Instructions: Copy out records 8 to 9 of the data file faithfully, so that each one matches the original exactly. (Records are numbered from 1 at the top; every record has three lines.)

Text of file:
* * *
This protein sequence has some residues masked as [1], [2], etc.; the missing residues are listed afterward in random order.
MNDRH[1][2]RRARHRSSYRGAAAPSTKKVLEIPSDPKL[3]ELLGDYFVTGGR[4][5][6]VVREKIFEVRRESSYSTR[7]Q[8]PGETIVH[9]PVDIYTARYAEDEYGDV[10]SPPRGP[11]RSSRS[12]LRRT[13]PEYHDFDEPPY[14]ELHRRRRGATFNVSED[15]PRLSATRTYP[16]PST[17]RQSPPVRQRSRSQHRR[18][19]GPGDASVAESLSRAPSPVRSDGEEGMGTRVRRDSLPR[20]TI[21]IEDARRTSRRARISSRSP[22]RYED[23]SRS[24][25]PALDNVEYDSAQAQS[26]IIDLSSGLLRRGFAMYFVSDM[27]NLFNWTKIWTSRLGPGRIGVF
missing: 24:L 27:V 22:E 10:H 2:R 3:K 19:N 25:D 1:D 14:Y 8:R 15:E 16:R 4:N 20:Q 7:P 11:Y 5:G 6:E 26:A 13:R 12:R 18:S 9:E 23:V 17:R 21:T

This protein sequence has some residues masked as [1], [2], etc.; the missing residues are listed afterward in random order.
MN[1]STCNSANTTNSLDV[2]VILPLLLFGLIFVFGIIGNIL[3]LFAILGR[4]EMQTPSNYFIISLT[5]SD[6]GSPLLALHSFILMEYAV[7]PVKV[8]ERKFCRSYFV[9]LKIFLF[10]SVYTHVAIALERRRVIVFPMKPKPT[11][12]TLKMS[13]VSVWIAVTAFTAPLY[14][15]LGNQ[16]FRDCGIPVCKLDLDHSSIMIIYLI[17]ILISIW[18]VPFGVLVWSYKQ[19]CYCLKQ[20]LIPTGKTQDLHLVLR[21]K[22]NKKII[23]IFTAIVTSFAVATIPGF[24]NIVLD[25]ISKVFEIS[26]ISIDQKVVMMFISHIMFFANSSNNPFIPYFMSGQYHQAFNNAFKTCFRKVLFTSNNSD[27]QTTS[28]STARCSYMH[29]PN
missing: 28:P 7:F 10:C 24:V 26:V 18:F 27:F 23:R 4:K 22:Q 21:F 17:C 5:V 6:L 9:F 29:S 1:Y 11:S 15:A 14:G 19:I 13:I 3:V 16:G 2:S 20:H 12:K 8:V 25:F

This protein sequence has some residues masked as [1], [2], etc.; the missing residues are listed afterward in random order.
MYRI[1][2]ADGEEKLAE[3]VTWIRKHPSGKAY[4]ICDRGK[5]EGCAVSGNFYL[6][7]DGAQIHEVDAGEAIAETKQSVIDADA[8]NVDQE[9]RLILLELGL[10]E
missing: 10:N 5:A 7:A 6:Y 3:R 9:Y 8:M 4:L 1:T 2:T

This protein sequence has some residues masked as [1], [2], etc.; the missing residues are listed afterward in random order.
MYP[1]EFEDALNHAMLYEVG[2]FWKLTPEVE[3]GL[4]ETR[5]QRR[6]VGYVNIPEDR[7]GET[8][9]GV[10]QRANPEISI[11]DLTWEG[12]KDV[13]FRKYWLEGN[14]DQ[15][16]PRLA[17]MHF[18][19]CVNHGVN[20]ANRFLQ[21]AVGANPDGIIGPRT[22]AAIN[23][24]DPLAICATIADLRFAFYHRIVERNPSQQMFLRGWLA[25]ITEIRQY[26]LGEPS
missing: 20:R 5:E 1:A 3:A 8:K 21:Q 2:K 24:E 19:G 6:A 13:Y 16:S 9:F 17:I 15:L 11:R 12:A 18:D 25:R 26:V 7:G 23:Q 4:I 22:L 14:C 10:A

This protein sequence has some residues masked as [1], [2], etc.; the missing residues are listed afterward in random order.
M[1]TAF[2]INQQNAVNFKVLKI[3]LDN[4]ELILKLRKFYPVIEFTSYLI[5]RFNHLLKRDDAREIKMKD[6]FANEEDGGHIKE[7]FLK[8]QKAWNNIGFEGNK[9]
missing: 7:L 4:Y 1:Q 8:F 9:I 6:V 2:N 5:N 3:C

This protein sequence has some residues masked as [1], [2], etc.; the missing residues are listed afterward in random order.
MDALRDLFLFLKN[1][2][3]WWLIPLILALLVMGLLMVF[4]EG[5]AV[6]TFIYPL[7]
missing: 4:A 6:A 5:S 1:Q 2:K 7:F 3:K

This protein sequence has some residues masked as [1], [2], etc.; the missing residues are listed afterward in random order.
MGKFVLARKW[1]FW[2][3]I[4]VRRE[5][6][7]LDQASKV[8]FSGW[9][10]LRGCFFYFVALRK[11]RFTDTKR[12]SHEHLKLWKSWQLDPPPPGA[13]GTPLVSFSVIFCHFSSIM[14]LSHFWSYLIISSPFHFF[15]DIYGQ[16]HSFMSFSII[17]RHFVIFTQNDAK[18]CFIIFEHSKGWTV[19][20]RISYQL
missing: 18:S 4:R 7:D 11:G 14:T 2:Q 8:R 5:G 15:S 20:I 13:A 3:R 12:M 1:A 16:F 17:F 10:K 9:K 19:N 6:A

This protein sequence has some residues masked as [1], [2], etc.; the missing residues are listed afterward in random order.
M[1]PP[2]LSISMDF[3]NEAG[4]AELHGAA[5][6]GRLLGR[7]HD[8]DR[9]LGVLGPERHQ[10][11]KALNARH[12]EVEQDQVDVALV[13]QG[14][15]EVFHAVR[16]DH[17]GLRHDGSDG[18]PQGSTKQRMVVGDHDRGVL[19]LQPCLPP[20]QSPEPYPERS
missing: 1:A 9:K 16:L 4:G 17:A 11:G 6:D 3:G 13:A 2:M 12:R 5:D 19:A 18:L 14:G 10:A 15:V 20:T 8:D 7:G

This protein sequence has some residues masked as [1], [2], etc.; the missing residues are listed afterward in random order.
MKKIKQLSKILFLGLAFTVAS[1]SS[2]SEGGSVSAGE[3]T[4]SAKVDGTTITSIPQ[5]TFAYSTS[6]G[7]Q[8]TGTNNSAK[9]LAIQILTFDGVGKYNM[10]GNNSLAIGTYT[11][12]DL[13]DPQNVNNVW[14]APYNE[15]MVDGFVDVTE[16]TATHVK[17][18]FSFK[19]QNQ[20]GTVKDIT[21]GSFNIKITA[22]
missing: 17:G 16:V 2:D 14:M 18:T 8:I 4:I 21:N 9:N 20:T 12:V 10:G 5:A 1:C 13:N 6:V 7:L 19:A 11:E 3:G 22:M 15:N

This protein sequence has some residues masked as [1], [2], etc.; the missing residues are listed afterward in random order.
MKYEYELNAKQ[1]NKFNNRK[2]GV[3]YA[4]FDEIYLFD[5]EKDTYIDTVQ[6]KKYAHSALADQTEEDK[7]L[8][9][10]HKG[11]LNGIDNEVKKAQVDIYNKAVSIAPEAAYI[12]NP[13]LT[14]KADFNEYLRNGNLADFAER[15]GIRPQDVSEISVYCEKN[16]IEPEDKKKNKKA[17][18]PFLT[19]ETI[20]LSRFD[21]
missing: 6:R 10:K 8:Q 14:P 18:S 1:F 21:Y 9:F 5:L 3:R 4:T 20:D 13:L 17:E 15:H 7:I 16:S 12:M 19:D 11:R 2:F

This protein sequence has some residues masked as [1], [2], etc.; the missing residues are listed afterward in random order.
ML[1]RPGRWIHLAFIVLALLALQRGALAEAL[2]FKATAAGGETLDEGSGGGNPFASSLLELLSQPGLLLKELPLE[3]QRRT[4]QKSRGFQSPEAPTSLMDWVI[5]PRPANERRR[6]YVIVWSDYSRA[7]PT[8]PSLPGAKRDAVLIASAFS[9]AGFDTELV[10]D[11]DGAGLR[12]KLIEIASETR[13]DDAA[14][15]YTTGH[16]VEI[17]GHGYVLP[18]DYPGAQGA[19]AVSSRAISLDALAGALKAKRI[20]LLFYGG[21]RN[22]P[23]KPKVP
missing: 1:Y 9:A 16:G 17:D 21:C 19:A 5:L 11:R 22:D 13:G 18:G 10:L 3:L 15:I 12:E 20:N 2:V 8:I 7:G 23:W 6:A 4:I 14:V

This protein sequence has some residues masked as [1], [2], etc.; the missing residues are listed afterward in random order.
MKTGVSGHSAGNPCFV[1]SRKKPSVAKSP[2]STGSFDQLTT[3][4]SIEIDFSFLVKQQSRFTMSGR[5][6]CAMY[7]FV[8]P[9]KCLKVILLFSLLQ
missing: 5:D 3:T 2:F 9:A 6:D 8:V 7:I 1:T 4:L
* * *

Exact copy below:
This protein sequence has some residues masked as [1], [2], etc.; the missing residues are listed afterward in random order.
M[1]PP[2]LSISMDF[3]NEAG[4]AELHGAA[5][6]GRLLGR[7]HD[8]DR[9]LGVLGPERHQ[10][11]KALNARH[12]EVEQDQVDVALV[13]QG[14][15]EVFHAVR[16]DH[17]GLRHDGSDG[18]PQGSTKQRMVVGDHDRGVL[19]LQPCLPP[20]QSPEPYPERS
missing: 1:A 9:K 16:L 4:G 17:A 11:G 6:D 3:G 13:A 2:M 12:R 5:D 19:A 18:L 14:G 10:A 15:V 20:T 8:D 7:G

This protein sequence has some residues masked as [1], [2], etc.; the missing residues are listed afterward in random order.
MKKIKQLSKILFLGLAFTVAS[1]SS[2]SEGGSVSAGE[3]T[4]SAKVDGTTITSIPQ[5]TFAYSTS[6]G[7]Q[8]TGTNNSAK[9]LAIQILTFDGVGKYNM[10]GNNSLAIGTYT[11][12]DL[13]DPQNVNNVW[14]APYNE[15]MVDGFVDVTE[16]TATHVK[17][18]FSFK[19]QNQ[20]GTVKDIT[21]GSFNIKITA[22]
missing: 17:G 16:V 2:D 14:M 18:T 8:I 4:I 21:N 9:N 20:T 12:V 10:G 5:A 1:C 13:N 6:V 7:L 19:A 11:E 3:G 22:M 15:N